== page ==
SPRINGFIELD – If you think you're already paying too much for sweetened liquid refreshments, hold on to your wallet. If approved by the Illinois General Assembly and signed into law, Senate Bill 9 would sharply raise the price consumers pay for packaged sodas,
syrup-based coffee drinks and tea.
Proposed by Democratic Sen. Toi W. Hutchinson of the 40th
District, the bill would increase the cost of two-liter sodas by 70 cents, 12-packs of soda by $1.44, and a 12-pack of tea by $2.04. These products already
face a levy of a 6.25 percent states sales tax.
Todd Maisch, president of the Illinois Chamber of Commerce, was asked if the bill is
being sold as a revenue or a health care bill. He stated that politicians were
trying to get the best of both worlds.
Maisch stated that the bill, which is not a standalone
piece of legislation but has been attached to the state budget bill, is being
sold to taxpayers as a source of money to close the deficit, while to
legislators it is portrayed as a law to improve the well-being of Illinois
Claudia Rodriguez, acting executive director of the
Illinois Beverage Association, told the Record,
“The proposed Illinois beverage tax is being sold solely as a revenue bill;
there is nothing in the bill that links it to health. More importantly, the tax
will not raise the revenue projected and will not solve the budget crisis.
Revenue estimates do not consider the effect of the existing Cook County beverage
tax or sales lost to cross-border purchases.”
Last year Cook County
proposed a very similar tax and saw a flight of consumers traveling to DuPage
and Lake counties to avoid the tax. Maisch said that residents of Cook County would
have to pay the county tax, the state sales tax, and now the Illinois tax on
these products if the bill passes.
As an industry, liquid refreshment, tea and juice companies
currently employ 114,124 Illinois citizens at more than 50 manufacturing and
distribution facilities throughout the state.
Wages earned from these businesses generate around $6.2 billion per year
and deposit around $21 billion into government coffers.
Critics say the penny-per-ounce tax would, like other such
schemes, primarily impact middle-class and lower-income families who have
seen property taxes rise to the highest in the nation and also face the very
real probability of new taxes on garbage and sewer services. The tax, however,
has other ripple effects.
According to the Illinois Beverage Association, the state’s economy, which is still recovering from the recession that began in 2007, the legislation directly targets “(n)early 90,000 jobs in restaurants, grocery stores,
convenience stores, movie theaters and (the beverage industry).”
Maisch agreed with the numbers and said the impact on
the state would be even worse.
“Illinois is a lead producer of corn syrup,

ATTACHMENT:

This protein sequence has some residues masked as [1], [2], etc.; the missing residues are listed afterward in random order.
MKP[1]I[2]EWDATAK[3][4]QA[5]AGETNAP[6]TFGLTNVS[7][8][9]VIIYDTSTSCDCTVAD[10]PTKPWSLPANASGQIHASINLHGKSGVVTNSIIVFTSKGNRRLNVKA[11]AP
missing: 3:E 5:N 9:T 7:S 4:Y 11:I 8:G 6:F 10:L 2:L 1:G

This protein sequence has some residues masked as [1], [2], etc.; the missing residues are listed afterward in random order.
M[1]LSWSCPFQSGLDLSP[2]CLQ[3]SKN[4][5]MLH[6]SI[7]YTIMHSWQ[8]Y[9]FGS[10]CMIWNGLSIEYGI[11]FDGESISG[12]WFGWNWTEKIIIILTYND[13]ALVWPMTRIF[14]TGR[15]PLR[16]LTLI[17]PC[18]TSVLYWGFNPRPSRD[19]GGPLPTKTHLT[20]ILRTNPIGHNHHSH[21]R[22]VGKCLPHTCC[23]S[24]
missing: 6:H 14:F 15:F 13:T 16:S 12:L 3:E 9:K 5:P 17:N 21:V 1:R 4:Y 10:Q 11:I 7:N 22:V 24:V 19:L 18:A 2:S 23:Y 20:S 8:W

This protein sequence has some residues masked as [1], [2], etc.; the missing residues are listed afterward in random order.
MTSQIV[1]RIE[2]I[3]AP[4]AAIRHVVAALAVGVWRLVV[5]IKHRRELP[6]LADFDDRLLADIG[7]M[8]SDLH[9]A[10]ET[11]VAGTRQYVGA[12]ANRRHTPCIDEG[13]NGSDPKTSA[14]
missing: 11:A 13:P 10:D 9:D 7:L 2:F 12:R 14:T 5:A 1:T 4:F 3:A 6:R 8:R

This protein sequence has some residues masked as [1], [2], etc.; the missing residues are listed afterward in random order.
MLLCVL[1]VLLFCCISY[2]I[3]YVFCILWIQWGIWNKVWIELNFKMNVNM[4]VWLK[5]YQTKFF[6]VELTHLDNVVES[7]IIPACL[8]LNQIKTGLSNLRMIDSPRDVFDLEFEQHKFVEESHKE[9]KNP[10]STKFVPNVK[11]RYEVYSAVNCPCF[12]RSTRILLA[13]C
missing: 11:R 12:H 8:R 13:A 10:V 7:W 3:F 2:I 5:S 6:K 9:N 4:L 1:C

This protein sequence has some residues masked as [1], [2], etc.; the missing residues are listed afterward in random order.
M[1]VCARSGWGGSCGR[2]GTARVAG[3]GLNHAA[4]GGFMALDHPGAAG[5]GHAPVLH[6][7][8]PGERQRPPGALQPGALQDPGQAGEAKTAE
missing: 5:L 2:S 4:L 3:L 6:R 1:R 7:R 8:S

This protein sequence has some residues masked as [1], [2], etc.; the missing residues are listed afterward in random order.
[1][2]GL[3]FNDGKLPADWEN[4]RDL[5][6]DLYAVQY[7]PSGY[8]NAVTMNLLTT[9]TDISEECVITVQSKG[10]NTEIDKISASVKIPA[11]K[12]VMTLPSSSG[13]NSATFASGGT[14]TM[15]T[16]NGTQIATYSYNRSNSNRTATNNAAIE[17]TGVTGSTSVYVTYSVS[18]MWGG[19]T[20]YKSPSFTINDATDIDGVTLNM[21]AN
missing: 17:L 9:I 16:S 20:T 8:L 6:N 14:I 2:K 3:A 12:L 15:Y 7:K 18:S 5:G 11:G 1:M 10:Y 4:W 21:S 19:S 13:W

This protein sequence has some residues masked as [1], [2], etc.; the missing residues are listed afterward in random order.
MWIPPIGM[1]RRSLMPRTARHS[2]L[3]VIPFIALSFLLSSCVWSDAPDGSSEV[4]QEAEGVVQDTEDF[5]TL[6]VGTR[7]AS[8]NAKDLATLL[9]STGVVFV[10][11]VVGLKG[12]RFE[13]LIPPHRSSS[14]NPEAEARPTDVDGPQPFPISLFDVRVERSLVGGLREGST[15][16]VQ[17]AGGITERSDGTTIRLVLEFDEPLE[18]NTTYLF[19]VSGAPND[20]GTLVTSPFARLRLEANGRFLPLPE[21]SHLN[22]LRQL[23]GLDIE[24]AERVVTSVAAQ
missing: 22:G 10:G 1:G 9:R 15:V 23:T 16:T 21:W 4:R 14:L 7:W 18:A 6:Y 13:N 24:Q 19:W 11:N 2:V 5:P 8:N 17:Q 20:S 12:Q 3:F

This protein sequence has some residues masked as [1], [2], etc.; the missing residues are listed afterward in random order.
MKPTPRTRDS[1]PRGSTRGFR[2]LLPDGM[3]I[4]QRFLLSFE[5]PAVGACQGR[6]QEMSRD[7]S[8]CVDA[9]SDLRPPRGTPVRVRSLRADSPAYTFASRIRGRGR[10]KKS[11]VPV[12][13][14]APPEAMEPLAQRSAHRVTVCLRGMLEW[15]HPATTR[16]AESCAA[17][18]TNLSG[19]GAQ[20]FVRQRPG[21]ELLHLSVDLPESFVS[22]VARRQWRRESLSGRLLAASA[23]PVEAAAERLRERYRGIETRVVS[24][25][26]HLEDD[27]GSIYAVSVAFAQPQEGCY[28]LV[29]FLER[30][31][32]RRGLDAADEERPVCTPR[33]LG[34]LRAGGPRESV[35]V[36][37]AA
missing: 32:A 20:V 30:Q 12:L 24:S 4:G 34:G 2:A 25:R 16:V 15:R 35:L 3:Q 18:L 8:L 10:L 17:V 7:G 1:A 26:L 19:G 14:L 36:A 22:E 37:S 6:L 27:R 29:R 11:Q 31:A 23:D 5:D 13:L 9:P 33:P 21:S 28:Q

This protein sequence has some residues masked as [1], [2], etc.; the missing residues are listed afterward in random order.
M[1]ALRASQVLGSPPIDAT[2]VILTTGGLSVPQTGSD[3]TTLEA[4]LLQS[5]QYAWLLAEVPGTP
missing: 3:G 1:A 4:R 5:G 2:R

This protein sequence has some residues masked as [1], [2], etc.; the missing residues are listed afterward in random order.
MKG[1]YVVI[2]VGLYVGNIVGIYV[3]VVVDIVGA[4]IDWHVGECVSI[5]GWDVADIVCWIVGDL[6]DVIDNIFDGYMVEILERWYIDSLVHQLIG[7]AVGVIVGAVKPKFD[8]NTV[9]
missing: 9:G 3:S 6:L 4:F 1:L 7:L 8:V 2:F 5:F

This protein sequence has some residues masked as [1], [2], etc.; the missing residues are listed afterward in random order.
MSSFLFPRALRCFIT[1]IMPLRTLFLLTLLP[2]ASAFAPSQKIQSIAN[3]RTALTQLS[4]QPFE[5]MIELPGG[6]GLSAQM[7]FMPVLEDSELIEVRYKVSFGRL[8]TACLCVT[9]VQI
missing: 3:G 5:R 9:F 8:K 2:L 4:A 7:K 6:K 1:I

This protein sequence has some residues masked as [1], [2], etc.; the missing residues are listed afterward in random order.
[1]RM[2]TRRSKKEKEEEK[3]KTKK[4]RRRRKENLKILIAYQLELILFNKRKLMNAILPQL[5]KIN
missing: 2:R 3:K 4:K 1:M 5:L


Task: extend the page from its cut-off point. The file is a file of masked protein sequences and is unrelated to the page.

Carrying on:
which goes into sodas and other drinks,” he said.
In fact, Archer Daniels Midland Co. (ADM), a world
leader in corn-syrup production, has its biggest plant in Decatur and has seen its
profits shift from ethanol production for fuel to corn syrup for the food and
beverage industry. A new tax could hurt production.
In economic theory, a tax on a product often has the effect of diminishing the product's purchase.
Opponents from across the state are railing against
the proposed bill; not only businesses, but consumers, small businesses,
unions and even civic organizations.
Consumers in particular may also become incensed over
what can be seen as double taxation, as the drinks already face a
state sales tax. Rodriguez concurred with Maisch about the very real occurrence
of not only double, but sextuple taxation.
“This is certainly taxes on top of taxes,” Rodriguez
said. “With more than five existing state and local taxes, a new state
penny-per-ounce tax would impose 68 cents in new taxes on a typical 99-cent
two-liter bottle – a 68 percent tax rate. Then state and local sales taxes must
be added. In comparison, the state charges two cents in taxes for a 12-ounce beer
and will charge 12 cents for a 12-ounce soda if this passes.”
occurred in Philadelphia
at the beginning of the year is any indication, retailers will also become rankled
over the treatment they will receive from the very politicians who foisted the
tax upon them.
On Jan. 1, the City of Brotherly Love raised taxes
on soda and other beverages by one-and-a-half cents per ounce. Public outcry
followed and the mayor of Philadelphia, who had proposed the tax, blamed
businesses for the jump in retail costs. The increase in consumer prices was to
compensate on the retail side for a tax that was being applied on the wholesale
price of the drink, so as to avoid the appearance of double taxation.
Asked if such a maneuver was being used in Illinois, Rodriguez
reported that “[t]his tax will be paid by consumers. The proposal contains a
pass-through provision requiring that the amount of the tax be added to the
wholesale price of the beverage to retailers and retailers pass the tax on to
consumers; the tax may be posted separately on sales slips and invoices.”